Note to self: From a design perspective, I like the use of colors on this Mozilla/Firefox web page.
As a brief note to self, I use these Java
keytool commands to add/update the SSL certificate for accessing a website named alphavantage.co:
I was surprised to read on Computerworld that Firefox continues to lose market share. A couple of years ago it felt very slow on Mac OS X, but these days it’s much better, and I use it as much as I use Chrome. (Maybe they lost users when it was slower, and they never came back.)
A friend posted this on Facebook. Sorry, I don’t know the original source, but it’s good.
Here’s a quick look at recent visitors to this website, first by Operating System and then by Browser.
A Mac social browsers review: For the last two weeks I've been bouncing back and forth between using different "social browsers" on Mac Mac OS X systems, including Mac browsers like Flock, RockMelt, and related apps like YooNo. Here's what I've learned about Mac social browser browsers, apps, and widgets.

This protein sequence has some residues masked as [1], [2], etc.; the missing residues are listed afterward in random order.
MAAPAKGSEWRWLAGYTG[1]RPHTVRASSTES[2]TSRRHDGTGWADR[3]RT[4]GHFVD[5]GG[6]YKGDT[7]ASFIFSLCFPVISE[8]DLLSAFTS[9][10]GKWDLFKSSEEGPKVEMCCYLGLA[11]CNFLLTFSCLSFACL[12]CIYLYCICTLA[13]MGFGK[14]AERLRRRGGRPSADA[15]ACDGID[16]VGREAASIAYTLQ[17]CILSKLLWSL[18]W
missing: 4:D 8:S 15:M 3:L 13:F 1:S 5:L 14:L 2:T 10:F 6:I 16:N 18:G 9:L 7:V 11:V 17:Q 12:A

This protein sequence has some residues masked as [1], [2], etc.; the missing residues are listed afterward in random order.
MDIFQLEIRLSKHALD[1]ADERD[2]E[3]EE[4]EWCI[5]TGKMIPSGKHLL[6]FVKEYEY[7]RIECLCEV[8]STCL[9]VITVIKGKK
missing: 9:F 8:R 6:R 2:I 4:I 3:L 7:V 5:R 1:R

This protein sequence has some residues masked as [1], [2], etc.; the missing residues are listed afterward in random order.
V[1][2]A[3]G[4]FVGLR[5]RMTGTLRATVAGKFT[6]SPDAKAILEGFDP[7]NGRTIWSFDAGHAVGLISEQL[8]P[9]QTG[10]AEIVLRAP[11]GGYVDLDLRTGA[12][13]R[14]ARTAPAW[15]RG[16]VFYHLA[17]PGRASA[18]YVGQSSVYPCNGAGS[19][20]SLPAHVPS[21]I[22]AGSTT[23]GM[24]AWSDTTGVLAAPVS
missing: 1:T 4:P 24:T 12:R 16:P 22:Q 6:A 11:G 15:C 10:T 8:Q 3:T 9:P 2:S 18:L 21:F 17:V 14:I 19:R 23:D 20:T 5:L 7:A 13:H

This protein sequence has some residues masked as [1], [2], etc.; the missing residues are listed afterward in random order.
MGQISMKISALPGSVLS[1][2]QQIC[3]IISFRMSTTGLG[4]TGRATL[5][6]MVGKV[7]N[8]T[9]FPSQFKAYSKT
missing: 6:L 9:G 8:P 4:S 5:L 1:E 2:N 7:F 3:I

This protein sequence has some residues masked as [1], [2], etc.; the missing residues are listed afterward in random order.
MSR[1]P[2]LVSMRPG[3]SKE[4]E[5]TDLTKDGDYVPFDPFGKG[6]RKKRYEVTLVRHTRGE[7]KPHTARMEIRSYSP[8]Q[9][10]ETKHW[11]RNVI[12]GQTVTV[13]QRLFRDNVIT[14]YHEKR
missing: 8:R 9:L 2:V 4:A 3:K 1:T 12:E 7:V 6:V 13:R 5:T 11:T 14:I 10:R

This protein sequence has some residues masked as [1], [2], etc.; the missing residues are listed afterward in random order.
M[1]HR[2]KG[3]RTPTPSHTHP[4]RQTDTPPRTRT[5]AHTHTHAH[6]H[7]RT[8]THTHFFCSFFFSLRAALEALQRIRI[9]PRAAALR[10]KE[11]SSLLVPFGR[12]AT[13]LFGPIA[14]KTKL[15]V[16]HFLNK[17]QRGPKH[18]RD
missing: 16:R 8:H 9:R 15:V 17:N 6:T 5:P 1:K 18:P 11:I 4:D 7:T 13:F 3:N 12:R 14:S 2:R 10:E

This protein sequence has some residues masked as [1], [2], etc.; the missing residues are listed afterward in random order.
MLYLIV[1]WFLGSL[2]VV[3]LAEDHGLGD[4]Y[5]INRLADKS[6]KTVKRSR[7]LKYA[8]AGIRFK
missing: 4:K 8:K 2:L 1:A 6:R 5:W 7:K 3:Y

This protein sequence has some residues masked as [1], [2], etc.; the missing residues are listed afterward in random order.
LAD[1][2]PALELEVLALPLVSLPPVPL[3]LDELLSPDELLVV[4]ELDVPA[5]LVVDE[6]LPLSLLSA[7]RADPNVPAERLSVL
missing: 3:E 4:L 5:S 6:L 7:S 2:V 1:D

Mac Safari shortcuts FAQ: What are the most common Mac Safari shortcuts (Mac Safari keyboard shortcuts)?
Here's a quick list of the most common Mac Safari shortcuts (Mac Safari keyboard shortcuts):
About Chrome, well, I've had to quit using it. If you'll look at all the bug reports I've filed, you'll see there are several problems when trying to use it with Yahoo Mail. It also doesn't render several websites properly, and I've reported those as well. And lately it keeps crashing. I notice this when it takes two attempts to close every tab, and then finally I just have to "force quit" Chrome.
It drives me crazy when I have to work at client sites and they have a web proxy like Websense set up that keeps me from doing my job. Don't get me wrong -- a tool like Websense is probably necessary for a lot of reasons, especially in larger organizations -- but on the flip side, a lot of technical blogs that I use as resources end up being blocked by Websense, and that "Blocked by Websense" message drives me nuts.
(This is the final part of a four-part tutorial. Here's a link to the introduction.)
Step 5: Test your Putty SSH tunnel and Firefox SOCKS proxy
As an initial test of the tunnel just try to go to a website like google.com in Firefox. If everything has been configured right, and your Putty tunnel is up and running, you should connect just fine.